Downloads

Left: June 2011 Solstice Run, Vancouver WA. Right: June 2012 Pacific Crest Sports Festival, Sunriver OR

Just like Kate has passed her love of running on to me, I aspire to instill the same feeling of excitement about fitness in my kids. Evie has participated in three seasons of Girls On The Run, a great program that builds confidence and love of fitness in grade-school girls. She and I have run three 5K races together as part of that program! I’ve been delighted to run together and encourage her, and to see the pride on her face when she completes a race and improves her time.

Left: Evie and one of her Girls On The Run pals after their Spring 5K. Right: Evie’s very first GOTR 5K. Will and Luke provided moral support and comic relief.

We participated in the weekend-long Pacific Crest Sports Festival last summer in Sunriver, Oregon, and Evie, Will, and Luke got a taste of the triathalon world. They each rocked the Kids’ Splash, Pedal, and Dash, and Will finished with an impressive 6:49 (that’s minutes).

We hung around transition areas and cheered. We watched athletes claw their way to the finish of a challenging triathalon course and then break out in laughter and smiles at the accomplishment! And in our downtime we rode miles and miles of paved and unpaved bike trails through the gorgeous Deschutes National Forest (Bonus!).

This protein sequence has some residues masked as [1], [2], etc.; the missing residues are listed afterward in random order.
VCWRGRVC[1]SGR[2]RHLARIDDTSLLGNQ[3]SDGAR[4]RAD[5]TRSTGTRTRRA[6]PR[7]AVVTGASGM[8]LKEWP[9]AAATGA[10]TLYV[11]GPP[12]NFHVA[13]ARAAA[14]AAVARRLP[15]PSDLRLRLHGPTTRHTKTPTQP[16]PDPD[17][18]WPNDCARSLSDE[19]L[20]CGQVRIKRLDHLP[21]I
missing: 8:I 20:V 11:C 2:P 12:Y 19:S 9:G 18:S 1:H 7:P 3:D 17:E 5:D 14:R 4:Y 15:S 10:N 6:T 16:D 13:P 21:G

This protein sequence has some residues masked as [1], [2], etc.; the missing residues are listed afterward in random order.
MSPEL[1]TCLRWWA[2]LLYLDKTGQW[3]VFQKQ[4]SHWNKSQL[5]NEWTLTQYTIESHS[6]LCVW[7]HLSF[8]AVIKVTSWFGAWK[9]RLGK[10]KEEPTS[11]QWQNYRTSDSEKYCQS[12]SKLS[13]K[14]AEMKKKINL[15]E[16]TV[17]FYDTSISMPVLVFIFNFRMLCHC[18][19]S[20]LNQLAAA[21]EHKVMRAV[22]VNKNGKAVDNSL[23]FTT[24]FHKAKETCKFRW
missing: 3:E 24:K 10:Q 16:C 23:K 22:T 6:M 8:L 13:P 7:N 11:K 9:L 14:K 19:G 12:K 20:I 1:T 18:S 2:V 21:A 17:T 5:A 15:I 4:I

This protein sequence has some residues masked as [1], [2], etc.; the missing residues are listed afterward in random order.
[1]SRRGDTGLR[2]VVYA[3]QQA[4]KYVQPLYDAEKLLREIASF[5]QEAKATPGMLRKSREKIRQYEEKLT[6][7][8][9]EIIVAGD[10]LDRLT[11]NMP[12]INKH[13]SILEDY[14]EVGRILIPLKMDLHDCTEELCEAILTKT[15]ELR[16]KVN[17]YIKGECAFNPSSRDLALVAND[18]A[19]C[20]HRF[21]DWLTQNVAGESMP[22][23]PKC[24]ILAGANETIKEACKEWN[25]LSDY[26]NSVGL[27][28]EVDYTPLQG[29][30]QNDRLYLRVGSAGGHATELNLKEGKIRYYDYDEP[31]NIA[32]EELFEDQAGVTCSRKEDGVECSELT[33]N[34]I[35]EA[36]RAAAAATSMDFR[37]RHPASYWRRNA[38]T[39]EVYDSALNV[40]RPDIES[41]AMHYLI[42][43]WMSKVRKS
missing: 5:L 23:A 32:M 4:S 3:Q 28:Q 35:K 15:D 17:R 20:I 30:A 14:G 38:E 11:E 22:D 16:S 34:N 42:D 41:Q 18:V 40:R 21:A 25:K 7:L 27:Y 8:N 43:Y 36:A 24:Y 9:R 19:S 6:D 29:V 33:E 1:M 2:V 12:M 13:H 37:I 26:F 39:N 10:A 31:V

Kids' Dash

Left: Luke, Evie, Will (and cousin Ella) at the mini-tri bike transition. Right: Post-race smiles, and medals all around.

The very, very best thing about this particular festival is that it serves to generate excitement for fitness in the whole family. Kids run, moms run, dads run, friends run, strangers run (and bike and swim!), and everybody has a great time!

Emphasis is on personal best and finishing, not winning, and everyone’s efforts are recognized. Our group had racers in both triathalon events, the half-marathon, 10K, and kids’ races, and everybody’s finishes were celebrated wholeheartedly. I honestly can’t think of a better way to make fitness fun and to model that health is important and valuable.

1-mile Dash finishers

Left: Luke, Evie, and Will after their 1-Mile Dash finish. Right: Luke was especially proud of his race medal, and has since permanently affixed it to his school backpack.

So I’ve set a goal for 2013: I will run a 10K race in under an hour. I only have one 10K time under my belt for reference, but I think it’s doable. I have one race lined up for April, and I’m anticipating a second chance in June.

In the meantime, I’ve got to get running!